The Greater Rochester (N.Y.) Independent Practice Association last week became only the second clinically integrated IPA to get a favorable advisory opinion to operate from the Federal Trade Commissions Bureau of Competitions healthcare division, but experts disagree if the organizations business model can be used as template for other groups with similar ambitions.
GRIPA officials, however, point to their organizations information technology component as a key factor in the FTC ruling, and note thateven if forming a clinically integrated IPA is not what other organizations have in mindsimilar systems can be useful in other areas.
The tools developed for clinical integration are tools necessary to participate in pay-for-performance, said GRIPA President Gregg Coughlin, adding that they can also be used to facilitate data-gathering for the myriad quality reports being developed by payers, employers, government agencies and other healthcare organizations and regulators.
The FTCs ruling is particularly important because it allows the GRIPA physicians to practice independently while collaboratively negotiating with payers through a third party (freeing them from getting bogged down in the businessrather than the clinicalaspects of their practice), makes them part of a recognized quality-improvement initiative thereby providing a rationale for demanding higher fees, and provides the infrastructure needed for participating in quality-improvement and reporting initiatives.
Since 1996, the FTC has allowed doctors to form clinically integrated, independent physician associations with the power to set horizontal agreement on prices across a given market region, but only a few have been created. The FTC is quick to note that there is no set equation to judge the merits of each organization.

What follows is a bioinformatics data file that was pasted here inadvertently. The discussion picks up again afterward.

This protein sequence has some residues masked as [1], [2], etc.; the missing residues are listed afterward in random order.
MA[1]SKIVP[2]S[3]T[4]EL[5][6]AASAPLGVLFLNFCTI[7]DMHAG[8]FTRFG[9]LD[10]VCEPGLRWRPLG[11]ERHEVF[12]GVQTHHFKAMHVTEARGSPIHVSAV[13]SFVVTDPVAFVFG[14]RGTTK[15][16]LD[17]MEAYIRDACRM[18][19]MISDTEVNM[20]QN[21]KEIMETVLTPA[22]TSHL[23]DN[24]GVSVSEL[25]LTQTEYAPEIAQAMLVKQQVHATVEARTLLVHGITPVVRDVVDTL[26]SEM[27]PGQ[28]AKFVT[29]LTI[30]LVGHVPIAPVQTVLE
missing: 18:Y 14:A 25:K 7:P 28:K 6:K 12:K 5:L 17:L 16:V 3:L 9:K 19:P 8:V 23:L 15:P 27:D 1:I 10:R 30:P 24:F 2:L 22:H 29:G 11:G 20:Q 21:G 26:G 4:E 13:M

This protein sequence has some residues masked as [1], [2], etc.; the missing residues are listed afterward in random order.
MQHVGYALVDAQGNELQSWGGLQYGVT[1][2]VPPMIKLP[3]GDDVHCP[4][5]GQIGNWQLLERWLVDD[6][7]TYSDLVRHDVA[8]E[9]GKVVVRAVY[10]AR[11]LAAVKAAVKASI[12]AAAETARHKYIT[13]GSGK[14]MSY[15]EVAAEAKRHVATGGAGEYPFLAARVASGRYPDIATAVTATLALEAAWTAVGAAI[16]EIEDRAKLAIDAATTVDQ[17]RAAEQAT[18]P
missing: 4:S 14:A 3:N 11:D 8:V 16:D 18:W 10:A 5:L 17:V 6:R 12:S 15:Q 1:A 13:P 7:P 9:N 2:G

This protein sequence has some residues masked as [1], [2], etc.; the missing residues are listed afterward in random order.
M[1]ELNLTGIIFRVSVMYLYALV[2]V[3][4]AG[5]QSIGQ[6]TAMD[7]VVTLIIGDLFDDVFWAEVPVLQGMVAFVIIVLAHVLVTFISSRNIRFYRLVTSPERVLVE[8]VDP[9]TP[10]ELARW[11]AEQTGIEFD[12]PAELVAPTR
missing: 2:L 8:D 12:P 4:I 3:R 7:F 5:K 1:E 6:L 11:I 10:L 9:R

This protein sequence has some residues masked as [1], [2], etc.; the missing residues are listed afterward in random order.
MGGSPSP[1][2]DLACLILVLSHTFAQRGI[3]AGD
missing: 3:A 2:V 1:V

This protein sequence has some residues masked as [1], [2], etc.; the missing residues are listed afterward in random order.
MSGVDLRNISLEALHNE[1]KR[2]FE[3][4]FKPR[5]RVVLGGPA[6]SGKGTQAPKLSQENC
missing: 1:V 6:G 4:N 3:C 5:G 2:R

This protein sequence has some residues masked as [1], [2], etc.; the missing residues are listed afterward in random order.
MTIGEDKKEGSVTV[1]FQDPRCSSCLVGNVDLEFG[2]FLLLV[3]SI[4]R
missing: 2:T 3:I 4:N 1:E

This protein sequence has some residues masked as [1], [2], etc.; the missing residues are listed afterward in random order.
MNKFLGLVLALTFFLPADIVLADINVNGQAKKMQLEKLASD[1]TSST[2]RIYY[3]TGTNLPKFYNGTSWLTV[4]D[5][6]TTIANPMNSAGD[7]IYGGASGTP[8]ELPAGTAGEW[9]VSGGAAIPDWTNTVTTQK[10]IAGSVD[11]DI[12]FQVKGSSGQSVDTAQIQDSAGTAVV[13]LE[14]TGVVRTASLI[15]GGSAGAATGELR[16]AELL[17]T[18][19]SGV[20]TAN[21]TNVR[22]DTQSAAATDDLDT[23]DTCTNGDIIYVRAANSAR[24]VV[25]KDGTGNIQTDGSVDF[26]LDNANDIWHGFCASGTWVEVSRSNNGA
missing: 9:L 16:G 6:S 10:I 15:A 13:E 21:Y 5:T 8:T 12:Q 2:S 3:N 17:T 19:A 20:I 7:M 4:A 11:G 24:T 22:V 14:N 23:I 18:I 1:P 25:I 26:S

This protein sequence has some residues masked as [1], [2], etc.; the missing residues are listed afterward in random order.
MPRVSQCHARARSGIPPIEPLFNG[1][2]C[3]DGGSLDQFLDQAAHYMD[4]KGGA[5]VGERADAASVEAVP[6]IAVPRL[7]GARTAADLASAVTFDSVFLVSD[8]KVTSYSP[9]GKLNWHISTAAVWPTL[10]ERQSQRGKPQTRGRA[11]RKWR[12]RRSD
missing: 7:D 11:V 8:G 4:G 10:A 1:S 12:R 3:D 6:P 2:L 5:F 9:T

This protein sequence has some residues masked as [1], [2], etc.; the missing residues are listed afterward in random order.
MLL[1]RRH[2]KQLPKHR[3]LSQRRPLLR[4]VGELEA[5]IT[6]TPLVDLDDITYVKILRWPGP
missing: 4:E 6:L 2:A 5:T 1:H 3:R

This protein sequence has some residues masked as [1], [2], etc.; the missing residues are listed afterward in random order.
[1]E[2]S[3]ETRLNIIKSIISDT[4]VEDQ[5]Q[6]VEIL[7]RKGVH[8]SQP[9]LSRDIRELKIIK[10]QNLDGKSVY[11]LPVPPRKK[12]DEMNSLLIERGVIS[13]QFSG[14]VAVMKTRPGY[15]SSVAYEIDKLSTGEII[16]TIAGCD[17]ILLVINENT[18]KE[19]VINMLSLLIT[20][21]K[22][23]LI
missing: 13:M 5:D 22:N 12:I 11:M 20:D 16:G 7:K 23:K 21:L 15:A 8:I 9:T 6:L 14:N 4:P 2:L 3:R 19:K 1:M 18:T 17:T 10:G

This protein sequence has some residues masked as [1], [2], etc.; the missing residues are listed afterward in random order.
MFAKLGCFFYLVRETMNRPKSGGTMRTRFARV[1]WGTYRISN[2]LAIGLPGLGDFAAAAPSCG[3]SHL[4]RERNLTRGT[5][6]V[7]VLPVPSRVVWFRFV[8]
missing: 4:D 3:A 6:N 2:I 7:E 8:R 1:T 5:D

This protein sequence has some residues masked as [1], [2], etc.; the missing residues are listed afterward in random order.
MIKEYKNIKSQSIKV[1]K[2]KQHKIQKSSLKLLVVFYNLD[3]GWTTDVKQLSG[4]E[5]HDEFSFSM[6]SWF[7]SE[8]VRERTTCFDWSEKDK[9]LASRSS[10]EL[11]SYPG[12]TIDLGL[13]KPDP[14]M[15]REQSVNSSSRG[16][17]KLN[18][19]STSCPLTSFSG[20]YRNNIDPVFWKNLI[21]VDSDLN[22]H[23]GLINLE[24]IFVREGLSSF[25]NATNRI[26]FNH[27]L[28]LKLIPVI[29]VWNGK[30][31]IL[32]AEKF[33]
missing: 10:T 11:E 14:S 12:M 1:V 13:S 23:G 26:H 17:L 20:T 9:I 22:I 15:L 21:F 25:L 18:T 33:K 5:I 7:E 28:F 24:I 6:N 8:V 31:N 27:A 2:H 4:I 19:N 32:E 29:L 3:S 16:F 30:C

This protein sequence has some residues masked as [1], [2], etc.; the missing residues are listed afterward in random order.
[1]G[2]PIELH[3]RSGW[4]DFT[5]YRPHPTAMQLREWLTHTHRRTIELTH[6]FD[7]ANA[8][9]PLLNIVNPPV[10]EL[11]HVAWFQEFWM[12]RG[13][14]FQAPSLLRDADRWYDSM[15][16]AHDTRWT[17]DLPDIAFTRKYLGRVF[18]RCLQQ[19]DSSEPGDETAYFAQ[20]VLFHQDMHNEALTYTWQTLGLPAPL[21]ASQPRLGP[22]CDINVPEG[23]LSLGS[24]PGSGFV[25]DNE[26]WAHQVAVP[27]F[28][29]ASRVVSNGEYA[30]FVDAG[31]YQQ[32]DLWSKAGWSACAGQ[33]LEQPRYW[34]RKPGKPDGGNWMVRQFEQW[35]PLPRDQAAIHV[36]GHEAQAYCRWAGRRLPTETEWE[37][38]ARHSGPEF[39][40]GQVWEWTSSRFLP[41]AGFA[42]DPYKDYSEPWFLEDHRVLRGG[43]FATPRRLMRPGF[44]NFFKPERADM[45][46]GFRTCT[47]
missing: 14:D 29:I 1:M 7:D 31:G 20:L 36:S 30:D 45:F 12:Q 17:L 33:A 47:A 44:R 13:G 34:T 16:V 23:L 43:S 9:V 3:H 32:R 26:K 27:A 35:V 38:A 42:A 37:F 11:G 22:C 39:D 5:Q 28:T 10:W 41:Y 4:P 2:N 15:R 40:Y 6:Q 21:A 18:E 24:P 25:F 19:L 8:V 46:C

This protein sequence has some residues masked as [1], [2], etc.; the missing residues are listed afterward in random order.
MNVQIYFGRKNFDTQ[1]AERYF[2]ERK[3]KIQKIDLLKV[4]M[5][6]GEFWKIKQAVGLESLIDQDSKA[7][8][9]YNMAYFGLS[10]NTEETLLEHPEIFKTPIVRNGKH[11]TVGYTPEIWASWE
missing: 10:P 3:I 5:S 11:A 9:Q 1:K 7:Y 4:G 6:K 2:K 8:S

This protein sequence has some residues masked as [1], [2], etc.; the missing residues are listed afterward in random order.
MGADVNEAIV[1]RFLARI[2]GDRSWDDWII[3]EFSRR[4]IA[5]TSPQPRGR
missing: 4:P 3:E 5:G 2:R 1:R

Each of these, when presented to us, get looked at individually, said an FTC staffer who asked not to be named. None of them are particular examples of how things should be done. We are reactive to these cases, and were interested in what the experts think will work (in a particular market) and why.
The language used by the FTC is telling. Instead of saying it approves of GRIPAs plans, it stated that it will not recommend an antitrust challenge to the proposal.
In short, the FTC staffer said IPAs must demonstrate why horizontal price agreements between providers are reasonably necessary for efficiency enhancements that will benefit consumers and must show why these agreements are reasonably necessary for the success of an operation that will benefit the public in terms of healthcare quality and cost.
GRIPA follows Denver-based MedSouths 205-physician network as only the second clinical integration to get the FTCs formal blessing, although GRIPAs attorney, Christi Braun, of Washington-based Ober, Kaler, Grimes & Shriver, said there are three othersin Chicago, San Francisco and Waukesha, Wis.being allowed to operate without having a positive FTC letter on file.
GRIPAs path was difficult. Braun said achieving clinical integration requires physicians money, time and commitment with no guarantees that federal regulators wont decide that their network does more to stifle competition than to improve quality.
The FTC staffer, however, says the number of favorable opinions is small because the number of requests for opinions has been small. What comes in sets the universe for what goes out, he said.
Although the Justice Department in general and the FTC in particular have not established a laundry list of dos and donts, GRIPA Chief Medical Officer Eric Nielsen said they look over what an organization has and decides if its enough.
What GRIPA has that the FTC approves of, Nielsen said, is the following: an electronic information exchange for sharing clinical data, an established procedure for developing clinical guidelines, a monitoring system to check if physicians are following the guidelines and a method for sanctioning them if they dont.
The FTC staffer said that another point in GRIPAs favor is that health plans can choose to contract with its network of almost 720 physicians individually or through GRIPA. GRIPA should not be able to force anyone to buy their product who doesnt want to buy their product, he said.